It is brighter outside and the sunlight filters through weakly. Our legs stretch out as we stride across the Somerset levels, 250 miles of flat, wet land, the summer land of winter floods. Nowhere on the levels is above 25 feet above sea level. The sea is kept back by a coastal clay ridge. The sea once covered these levels but retreated around 3,500years ago.

In Prehistoric times islands (hill tops or tors) rose from the waters and Prehistoric man built wooden trackways to travel from one tor to another. Iron Age villages have been excavated near Meare and Glastonbury. Glastonbury Lake Village was a thriving community for hundreds of years and its remains have been well preserved in the peat.

The Romans farmed here too but the Saxons made the biggest impact and came to this area for the rich grazing and fertile lands. They chose the Tors as the site of abbeys and monasteries such as Glastonbury Abbey, the remains of which can be seen today.

The flooding water was managed by using small fields and ditches called Rhines, straightened river channels, cut into the land forming a pattern of glistening lines. These reduce the amount of water lying on the ground and beside them are clear dirt paths to follow. The levels are rich in wildlife such as otters, dragonflies, butterflies, water beetles and migrating birds. The flora and fauna include many that are rare or endangered elsewhere. All this can be appreciated as we slowly tread our even way towards Aller.

–  –  –

Spring is finally wakening the world of green and we can see tiny violets peeping out and the green buds on the trees are promising soon to burst bright leaves. Relaxed and feeling far from the world, we sit on an old log and have morning coffee absorbing the damp green smells of life renewing itself. “I am loving these days Philip” I say. Philip raises his head “I believe this is going to be the best thing we ever do” he says. “We will never take the tourist bus.” Yes, we are enamoured with the gentle footsteps on the land for this is what it is all about, this is freedom in a beautiful world. Early bluebells nod in the breeze and promise is in the air. Promise of beauty. Happiness surges, we really are on our way. We are following Spring north through beautiful Britain.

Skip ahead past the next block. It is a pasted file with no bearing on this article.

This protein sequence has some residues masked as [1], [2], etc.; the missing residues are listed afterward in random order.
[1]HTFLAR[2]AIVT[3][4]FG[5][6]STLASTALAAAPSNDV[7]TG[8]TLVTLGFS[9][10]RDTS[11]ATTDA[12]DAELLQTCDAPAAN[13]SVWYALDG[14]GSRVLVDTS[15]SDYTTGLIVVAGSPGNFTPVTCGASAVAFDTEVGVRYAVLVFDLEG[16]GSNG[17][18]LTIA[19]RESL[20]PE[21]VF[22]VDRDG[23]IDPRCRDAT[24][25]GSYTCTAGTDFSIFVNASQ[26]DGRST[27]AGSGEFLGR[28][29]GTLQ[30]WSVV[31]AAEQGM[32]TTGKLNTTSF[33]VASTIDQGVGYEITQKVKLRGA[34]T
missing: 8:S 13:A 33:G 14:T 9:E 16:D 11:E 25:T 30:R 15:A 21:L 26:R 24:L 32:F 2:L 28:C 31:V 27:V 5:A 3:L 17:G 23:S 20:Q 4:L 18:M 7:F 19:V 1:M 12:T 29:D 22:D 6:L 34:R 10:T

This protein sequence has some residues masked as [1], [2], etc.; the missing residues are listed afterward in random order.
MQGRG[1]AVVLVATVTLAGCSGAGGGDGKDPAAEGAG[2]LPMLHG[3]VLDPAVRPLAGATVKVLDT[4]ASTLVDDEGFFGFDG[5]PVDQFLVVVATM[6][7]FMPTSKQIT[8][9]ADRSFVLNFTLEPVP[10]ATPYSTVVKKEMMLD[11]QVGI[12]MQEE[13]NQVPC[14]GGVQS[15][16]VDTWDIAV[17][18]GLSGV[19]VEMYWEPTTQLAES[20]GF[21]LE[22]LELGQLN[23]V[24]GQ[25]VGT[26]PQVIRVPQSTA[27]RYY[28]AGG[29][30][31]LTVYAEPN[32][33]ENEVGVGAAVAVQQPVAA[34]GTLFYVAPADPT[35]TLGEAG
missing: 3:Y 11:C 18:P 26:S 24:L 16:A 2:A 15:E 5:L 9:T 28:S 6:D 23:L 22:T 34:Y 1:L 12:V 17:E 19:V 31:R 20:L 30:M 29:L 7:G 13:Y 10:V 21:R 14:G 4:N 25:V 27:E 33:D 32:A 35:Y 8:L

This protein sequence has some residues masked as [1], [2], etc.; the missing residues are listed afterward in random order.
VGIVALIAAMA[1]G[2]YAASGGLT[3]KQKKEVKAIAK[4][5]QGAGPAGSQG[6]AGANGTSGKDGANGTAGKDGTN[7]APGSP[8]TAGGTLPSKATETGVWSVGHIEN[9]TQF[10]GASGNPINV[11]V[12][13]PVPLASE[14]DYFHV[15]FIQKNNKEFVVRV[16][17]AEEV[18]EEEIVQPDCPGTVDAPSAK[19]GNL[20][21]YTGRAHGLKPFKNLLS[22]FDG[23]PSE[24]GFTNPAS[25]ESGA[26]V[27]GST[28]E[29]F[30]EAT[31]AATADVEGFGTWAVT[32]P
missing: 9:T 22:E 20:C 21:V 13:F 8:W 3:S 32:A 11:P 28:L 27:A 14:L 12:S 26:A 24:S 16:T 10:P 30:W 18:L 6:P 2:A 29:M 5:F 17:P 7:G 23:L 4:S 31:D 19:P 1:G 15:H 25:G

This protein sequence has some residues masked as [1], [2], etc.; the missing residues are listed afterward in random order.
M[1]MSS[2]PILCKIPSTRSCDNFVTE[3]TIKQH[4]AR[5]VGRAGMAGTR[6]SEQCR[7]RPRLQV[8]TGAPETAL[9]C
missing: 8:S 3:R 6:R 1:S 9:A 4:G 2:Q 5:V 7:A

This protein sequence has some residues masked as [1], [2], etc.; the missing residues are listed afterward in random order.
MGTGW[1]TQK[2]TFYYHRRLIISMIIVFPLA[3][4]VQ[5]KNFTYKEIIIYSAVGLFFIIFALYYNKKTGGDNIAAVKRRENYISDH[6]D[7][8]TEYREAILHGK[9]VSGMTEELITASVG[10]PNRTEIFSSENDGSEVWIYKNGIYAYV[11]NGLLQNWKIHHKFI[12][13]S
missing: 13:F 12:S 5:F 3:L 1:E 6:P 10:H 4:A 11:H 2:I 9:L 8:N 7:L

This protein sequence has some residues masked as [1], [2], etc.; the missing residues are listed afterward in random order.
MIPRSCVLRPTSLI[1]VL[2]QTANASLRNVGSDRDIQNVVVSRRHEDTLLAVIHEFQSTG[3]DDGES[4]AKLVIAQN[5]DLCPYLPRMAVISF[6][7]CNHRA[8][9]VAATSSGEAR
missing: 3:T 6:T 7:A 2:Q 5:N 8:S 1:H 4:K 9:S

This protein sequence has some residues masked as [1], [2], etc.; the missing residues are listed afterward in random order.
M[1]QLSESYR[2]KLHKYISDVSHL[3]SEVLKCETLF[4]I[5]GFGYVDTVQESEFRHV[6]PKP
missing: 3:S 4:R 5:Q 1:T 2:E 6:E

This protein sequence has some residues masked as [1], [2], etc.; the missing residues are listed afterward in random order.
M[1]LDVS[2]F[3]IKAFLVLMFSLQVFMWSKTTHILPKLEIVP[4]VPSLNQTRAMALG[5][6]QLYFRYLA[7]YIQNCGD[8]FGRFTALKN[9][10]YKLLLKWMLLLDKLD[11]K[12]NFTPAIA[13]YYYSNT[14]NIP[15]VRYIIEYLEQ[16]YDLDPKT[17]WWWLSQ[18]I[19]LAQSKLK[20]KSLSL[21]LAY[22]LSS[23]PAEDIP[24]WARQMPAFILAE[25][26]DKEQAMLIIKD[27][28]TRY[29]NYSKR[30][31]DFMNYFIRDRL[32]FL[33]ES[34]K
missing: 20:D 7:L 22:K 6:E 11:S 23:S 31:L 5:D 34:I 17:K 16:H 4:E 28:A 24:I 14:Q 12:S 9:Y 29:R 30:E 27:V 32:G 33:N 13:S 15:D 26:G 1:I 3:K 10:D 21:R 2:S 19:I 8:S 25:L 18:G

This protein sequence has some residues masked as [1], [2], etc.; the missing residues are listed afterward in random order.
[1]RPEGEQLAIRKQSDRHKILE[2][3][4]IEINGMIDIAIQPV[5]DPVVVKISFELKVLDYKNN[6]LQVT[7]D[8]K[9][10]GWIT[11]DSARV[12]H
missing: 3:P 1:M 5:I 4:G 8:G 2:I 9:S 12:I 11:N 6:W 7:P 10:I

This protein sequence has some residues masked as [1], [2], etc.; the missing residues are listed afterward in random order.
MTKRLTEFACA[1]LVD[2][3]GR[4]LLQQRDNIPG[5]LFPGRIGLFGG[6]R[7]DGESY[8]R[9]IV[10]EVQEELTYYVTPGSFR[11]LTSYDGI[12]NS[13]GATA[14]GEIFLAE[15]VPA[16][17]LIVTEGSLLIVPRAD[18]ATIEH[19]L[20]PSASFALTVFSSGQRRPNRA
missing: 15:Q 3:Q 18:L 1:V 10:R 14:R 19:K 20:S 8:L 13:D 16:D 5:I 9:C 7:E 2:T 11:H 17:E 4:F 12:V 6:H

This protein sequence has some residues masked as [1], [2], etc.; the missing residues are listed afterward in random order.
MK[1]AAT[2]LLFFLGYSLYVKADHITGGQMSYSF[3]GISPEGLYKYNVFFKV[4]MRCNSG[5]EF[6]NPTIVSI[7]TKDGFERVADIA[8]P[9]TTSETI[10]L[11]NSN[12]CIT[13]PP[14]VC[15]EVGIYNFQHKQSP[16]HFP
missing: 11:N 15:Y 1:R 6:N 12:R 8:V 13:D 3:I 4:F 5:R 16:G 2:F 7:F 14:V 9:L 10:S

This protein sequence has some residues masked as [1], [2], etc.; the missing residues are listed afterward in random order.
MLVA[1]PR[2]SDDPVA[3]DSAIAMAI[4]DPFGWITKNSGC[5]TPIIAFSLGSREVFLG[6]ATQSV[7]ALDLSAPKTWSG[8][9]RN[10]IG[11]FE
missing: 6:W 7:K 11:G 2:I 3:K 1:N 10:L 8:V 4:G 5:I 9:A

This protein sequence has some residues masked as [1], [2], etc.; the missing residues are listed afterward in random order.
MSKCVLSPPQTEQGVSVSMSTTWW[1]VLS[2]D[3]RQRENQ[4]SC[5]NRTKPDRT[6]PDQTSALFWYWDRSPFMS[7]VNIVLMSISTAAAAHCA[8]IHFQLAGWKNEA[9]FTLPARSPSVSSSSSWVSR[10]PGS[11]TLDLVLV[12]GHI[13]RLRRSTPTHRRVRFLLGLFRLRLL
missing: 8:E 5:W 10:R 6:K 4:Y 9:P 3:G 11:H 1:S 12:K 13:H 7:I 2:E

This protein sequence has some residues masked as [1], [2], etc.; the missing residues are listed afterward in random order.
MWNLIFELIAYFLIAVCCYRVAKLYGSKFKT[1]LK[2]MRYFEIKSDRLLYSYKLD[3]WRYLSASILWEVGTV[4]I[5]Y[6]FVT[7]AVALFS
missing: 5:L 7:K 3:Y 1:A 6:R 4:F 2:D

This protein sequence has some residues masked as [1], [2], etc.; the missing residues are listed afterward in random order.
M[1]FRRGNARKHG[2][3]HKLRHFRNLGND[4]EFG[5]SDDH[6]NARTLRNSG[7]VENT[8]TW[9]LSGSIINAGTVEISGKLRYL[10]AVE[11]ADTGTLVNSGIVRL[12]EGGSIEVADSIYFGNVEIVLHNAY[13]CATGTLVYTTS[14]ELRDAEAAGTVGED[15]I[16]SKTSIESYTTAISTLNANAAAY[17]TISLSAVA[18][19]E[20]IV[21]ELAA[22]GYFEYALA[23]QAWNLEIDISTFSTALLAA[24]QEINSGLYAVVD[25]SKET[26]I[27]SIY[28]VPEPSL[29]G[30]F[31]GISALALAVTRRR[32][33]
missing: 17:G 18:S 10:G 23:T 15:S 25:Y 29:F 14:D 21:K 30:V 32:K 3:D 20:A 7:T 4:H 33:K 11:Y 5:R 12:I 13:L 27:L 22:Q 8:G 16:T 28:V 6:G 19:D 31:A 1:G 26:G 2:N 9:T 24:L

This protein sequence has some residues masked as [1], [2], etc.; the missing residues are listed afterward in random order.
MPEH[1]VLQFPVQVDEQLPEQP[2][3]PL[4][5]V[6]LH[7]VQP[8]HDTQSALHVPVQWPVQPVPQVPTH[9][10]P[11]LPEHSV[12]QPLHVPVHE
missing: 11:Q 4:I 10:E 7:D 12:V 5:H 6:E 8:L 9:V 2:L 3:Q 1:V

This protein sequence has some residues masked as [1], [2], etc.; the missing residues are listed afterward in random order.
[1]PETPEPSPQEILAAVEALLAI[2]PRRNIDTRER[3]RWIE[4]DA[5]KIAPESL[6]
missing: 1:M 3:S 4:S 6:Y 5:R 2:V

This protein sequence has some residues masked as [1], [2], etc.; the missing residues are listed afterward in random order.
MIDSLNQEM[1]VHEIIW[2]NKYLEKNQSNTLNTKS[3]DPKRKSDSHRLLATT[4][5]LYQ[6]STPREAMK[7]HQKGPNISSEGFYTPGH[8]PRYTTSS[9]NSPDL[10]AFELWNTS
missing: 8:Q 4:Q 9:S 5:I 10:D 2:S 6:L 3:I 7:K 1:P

Further into the woods we come to an area cleared of trees, the skeletons of those trees, trunk and wood, lie in neat piles in even rows. Here Philip finds me a fine walking stick, long, straight and strong to help me hold my balance in the many quagmires along the route.

We leave the wood and walk on and on by fields and through villages with cottages of grey stone flecked with yellow and neat walled gardens. Down into a valley threaded with hedges on green grassy ground and across Somerton Moor then steeply up Watton Hill from where there is a fine view of the small town of Street.

We have jobs to do in Street, a ’to do’ list to complete. I volunteer and Philip sits with our packs and waits.

“I saw a tea shop up the road” I say “Sounds good to me” Philip replies. Later we trudge on along a lane on South Moor to Glastonbury.

In surreal abruptness, Glastonbury Tor rises from the flat expanse of the Somerset Levels in a rather incongruous manner, more like a watercolour impression of nature than nature herself. As we approach Glastonbury our eyes are drawn to the 500 feet, conical form of the Tor and the ruined chapel atop it which looks like an outlandish chess piece on a patchwork board of hues of green. There is no doubt that it has a numinous presence that is perpetuated by the legends that encircle it. The curious, the devout and the crazy make pilgrimages here to see the Abbey and the first Christian altar in Britain or to try and absorb some of the mystery of King Arthur, the symbol of British unity against the Saxons, and Guinevere who are said to be laid to rest here and of course to climb the magic Glass Isle, Avalon, that is Glastonbury Tor.